Maryland coach Gary Williams won 13 games in the Atlantic Coast Conference last season and shared the regular-season championship with eventual national champion Duke. He coached the ACC's player of the year in Greivis Vasquez and missed advancing to the Sweet 16 only because Michigan State's Korie Lucious drilled a buzzer beater to send his team home after the second round of the NCAA tournament.
Maryland could achieve great things again this season, but the Terrapins are experiencing early growing pains after losing Vasquez, an NBA first-round draft pick, and two other starters to graduation.
Maryland committed 29 turnovers in its opener against Seattle and needed a last-second shot to win its second game against the College of Charleston. The Terrapins own a 3-0 record entering their semifinal game in New York City at 7 tonight against No. 5 Pitt in the 2K Sports Classic benefiting Coaches vs. Cancer, but Williams is still feeling his way with his team.
Game: No. 5 Pitt (3-0) vs. Maryland (3-0), 7 p.m. today, Madison Square Garden, New York.
TV, radio, Internet: Radio, Internet: ESPN2, KDKA-FM (93.7), www.pittsburghpanthers.com.
Pitt: Coming off 95-49 victory against North Florida. ... Playing in the Coaches vs. Cancer event for the second time. ... Defeated Alabama, 71-62, Nov. 14, 2003, in Jamie Dixon's first game as head coach. ... Has 24-11 record at Madison Square Garden since 2000-01 season. ... 1-5 all time against Maryland. ... Led by junior G Ashton Gibbs (19.3 ppg) and senior G Brad Wanamaker (19.3 ppg, 5.0 rpg).
"We lost Greivis Vasquez and two other players who are now playing professionally overseas in [Landon] Milbourne and [Eric] Hayes," he said. "You get to play a certain way with guys. We've been trying to replace them. We tried to use the first three games as a way to get ready for New York this week. The Charleston game was a tough game for us. We were fortunate to win."
Maryland's best player is sophomore center Jordan Williams, who made the ACC all-rookie team as a freshman. Williams was only the third player in school history to score 250 points and grab 250 rebounds in his freshman season. The others were Joe Smith and Buck Williams.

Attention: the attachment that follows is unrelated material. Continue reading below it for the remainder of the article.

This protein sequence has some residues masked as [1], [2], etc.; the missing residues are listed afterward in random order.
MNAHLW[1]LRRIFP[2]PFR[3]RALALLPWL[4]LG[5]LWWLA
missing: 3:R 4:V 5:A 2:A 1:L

Jordan Williams has recorded three double-doubles in the first three games, including a 26-point, 15-rebound performance against the College of Charleston.
"Jordan has really improved," Pitt coach Jamie Dixon said. "Our strength will be that we have a number of guys who can guard him. He's got the ability to put the ball in the basket. He has great hands, a soft touch, a big body. I think he's a really good player. We have to rely on team defense."
The player who will have the first shot at guarding Williams is 6-foot-10 senior Gary McGhee, someone Dixon has said has the potential to be the Big East defensive player of the year. Dante Taylor and J.J. Richardson also will get the opportunity to defend Williams.
"He's a really good player," McGhee said. "He's a great low-post scorer. He'll be one of the best low-post scorers in the nation."
Williams is surrounded by some veteran players and some newcomers who are getting acclimated to major-college basketball. Senior small forward Cliff Tucker has scored in double figures in each of the first three games and juniors Sean Mosley (8.0 ppg, 3.7 rpg) and Adrian Bowie (9.0 ppg, 3.3 rpg) have been key players.
But when Gary Williams had to call on someone to take the last shot against the College of Charleston, he did not call on one of his veterans. He called the number of freshman guard Pe-Shon Howard, who sank a shot with three seconds remaining to give the Terrapins a 75-74 victory. Another freshman guard, Terrell Stoglin, is the team's third-leading scorer, averaging 10.3 points per game.
"We have a good group of young players," Williams said. "They'll make mistakes, but they'll play."
The freshmen have had their fair share of turnovers, but everyone has contributed to that problem. Six players have seven turnovers or more in the first three games. After committing 29 in the opener, the Terrapins committed 18 and 14 the past two games.
Pitt, by contrast, is averaging fewer than 12 turnovers per game, and no one on the team has more than six.
"We've all taken turns," Williams said. "Some of it is we're rushing things. They try to do things that they did in high school and they can't do that now. There has been some sloppiness on our part. We'll have a three-on-one fastbreak and we're not scoring. We're trying to get to where we don't give the ball away in scoring situations."
One of the keys to the game will be Pitt's ability to handle Maryland's full-court press. The Terrapins are athletic, deep and like to play up-tempo. Pitt has played fast as well through three games, but this could be a game where the Panthers play their usual half-court game to frustrate the Terrapins.
"We want to grind it out," McGhee said.
The winner of the Pitt-Maryland game will play the winner of the matchup between No. 13 Illinois and Texas. The championship game will be played at 7 p.m. Friday.
Ray Fittipaldo: firstname.lastname@example.org or 412-263-1230.